By Kathleen S. Kirk
Given the fact my handle is what it is, I am kind of obligated to write up about the new Star Trek movie. However, I have a confession to make.
I am not as big a Star Trek fan as my name would suggest. Or, rather, I am not as big an original series (TOS) fan as my name would suggest.
I got into Star Trek in that post-2009 movie era. I started with some TOS, but wasn’t a huge fan of it. Then, one day, I accidentally TiVo’d Enterprise and an obsession was born. Since then I have watched all of Enterprise and most of DS9 but I haven’t touched much TOS. And I haven’t seen any of the movies except First Contact.
My obsession with Star Trek and my ability to judge this movie without having seen all the necessary backstory comes from the fact I have a deep appreciation, bordering on obsession, for the richness and scope of the universe.
Quite simply, I have inhaled the entire Wiki.
This Star Trek is about – yes, you guessed it – Khan. This incarnation is played by Benedict Cumberbatch, more known for making fangirls squee as the title character in Sherlock.
But who is Khan? This is actually a question that I am well-versed in answering, but doing so takes a little backstory.
In the Star Trek universe, Earth went through a series of battles between about 1992-1996. These were known as the Eugenics Wars and they came about because scientists attempted to create a more advanced, more “perfect” species of human, called Augments.
While genetic engineering created a stronger human, it also enhanced aggression, which was often disguised as ambition. Science was not advanced enough to correct this.
The Augments took power in the early 1990s, starting with Khan, who eventually ruled over a quarter of the planet. Soon other Augments followed, seizing forty countries, and global war broke out, resulting in over 30 million deaths.
Around 1996, after realizing he would lose the war, Khan and a group of eighty-four loyal followers stole and launched what was known as a “sleeper ship”, where they went into suspended animation (stasis) and set themselves adrift. Nearly two hundred years later, seventy-two are still alive when Khan’s ship is discovered.
Khan as a ruler was an interesting character. He severely limited his people’s freedoms, but he did so in a manner that prevented internal conflict. From my understanding, his people lived a very restricted but overall “safe” life, in comparison to other Augments who turned their populations into slaves.
The aftermath of the Eugenics Wars led to a severe distrust for genetically-engineered humans, fueled by the tremendous fear of creating another Khan. Similar to the way homeschooling is illegal in Germany for fear of creating another Hitler, most forms of genetic manipulation became illegal on Earth.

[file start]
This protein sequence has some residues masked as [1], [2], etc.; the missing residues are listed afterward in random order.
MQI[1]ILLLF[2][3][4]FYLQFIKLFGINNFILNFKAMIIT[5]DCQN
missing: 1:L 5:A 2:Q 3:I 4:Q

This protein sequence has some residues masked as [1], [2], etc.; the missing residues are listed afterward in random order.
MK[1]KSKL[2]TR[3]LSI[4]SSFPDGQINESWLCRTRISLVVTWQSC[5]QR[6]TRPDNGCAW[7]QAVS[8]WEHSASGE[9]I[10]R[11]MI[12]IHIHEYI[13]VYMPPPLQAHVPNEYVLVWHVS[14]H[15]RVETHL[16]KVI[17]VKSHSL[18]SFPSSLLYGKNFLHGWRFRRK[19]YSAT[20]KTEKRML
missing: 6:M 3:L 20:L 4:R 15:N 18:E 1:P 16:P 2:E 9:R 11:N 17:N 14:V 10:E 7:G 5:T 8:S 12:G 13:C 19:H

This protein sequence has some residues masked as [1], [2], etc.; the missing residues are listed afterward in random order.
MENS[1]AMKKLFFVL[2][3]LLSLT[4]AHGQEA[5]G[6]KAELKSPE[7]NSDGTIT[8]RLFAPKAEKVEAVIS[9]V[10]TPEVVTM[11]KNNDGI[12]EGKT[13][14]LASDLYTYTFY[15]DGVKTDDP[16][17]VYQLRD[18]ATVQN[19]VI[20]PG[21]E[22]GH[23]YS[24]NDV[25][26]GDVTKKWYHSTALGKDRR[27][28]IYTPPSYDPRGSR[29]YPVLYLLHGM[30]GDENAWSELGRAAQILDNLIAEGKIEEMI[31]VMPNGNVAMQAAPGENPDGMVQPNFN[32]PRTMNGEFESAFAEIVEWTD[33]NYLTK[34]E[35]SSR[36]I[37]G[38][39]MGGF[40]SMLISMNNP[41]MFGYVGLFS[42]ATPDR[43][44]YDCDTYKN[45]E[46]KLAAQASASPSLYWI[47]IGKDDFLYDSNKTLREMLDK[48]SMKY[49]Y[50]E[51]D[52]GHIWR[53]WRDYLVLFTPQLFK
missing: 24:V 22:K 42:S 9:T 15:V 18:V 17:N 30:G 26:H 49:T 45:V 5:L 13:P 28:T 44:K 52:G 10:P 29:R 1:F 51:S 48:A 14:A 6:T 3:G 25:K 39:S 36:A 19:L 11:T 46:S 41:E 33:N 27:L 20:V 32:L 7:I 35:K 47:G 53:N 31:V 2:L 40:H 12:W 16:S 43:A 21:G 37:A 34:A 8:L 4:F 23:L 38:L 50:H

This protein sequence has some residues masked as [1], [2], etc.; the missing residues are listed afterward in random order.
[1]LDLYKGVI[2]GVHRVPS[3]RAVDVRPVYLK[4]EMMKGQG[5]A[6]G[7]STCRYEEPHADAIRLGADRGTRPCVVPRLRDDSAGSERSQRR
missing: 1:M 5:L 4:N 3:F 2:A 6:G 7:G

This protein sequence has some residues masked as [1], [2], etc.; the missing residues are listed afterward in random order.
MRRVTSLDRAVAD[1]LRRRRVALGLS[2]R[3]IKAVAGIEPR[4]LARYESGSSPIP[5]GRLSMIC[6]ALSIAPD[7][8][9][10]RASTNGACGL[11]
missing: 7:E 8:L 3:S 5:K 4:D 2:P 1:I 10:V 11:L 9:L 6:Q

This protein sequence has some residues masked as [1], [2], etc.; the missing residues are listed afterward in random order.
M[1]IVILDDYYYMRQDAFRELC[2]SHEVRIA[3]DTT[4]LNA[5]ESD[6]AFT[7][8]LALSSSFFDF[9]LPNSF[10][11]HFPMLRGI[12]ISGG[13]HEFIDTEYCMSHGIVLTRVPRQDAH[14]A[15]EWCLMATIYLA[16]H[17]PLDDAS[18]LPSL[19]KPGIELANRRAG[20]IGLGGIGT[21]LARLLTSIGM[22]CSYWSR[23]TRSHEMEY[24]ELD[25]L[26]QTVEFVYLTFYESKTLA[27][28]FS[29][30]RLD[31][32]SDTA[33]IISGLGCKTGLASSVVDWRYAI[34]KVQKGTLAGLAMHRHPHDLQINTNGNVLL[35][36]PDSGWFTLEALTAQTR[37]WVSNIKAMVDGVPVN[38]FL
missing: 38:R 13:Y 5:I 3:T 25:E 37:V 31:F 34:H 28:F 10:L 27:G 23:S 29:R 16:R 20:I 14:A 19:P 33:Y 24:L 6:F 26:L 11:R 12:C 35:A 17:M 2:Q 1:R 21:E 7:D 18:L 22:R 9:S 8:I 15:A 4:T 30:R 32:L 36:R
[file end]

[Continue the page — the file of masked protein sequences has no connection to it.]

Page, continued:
Genetic enhancements were considered to be anti-Humanistic, a concept that became increasingly important following first contact. Ideas of retaining humanity, of what makes us human, and a fear of losing humanity are recurring themes throughout all of Star Trek and all can quite possibly be traced back not to alien contact and species’ pride, but to the Augments, who were technically human but possessed a certain inhumanity that was very frightening.
This makes me seriously question the validity of bringing Khan out of stasis. In the original timeline, Kirk accidentally brings Khan out of stasis, in an attempt to save his life after they stumble onto his sleeper ship in space and find his life support failing.
Kirk doesn’t know who Khan is when he does it; he is acting on his own humanity in an attempt to save a life.
But Admiral Marcus specifically brought Khan out of stasis, knowing who he was, in a world still terrified of genetic augmentation. Marcus felt the threat was worth the risk, but the Augments did such terrible things, I would severely question even his ability to make that assessment.
The Eugenics War is believed to have led to World War III, a period of global nuclear war lasting nearly 30 years and resulting in over 300 million dead. This led to the eradication of most world governments by the time first contact was made.
Who would honestly feel that waking up the man largely responsible for this devastation would be a good idea?
But it’s a small grievance in a very well-made and otherwise solid movie. I was very excited for it and it didn’t disappoint. J.J. Abrams did a very good job with keeping things consistent up to the point of divergence into the alternate timeline.
If you’ve stuck with me this far, congratulations! You might be a Trekkie!
If you want to hear more about the Eugenics War, I highly recommend watching Enterprise, particularly the fourth season episodes “The Augments”, “Cold Station 12”, and “Borderland”.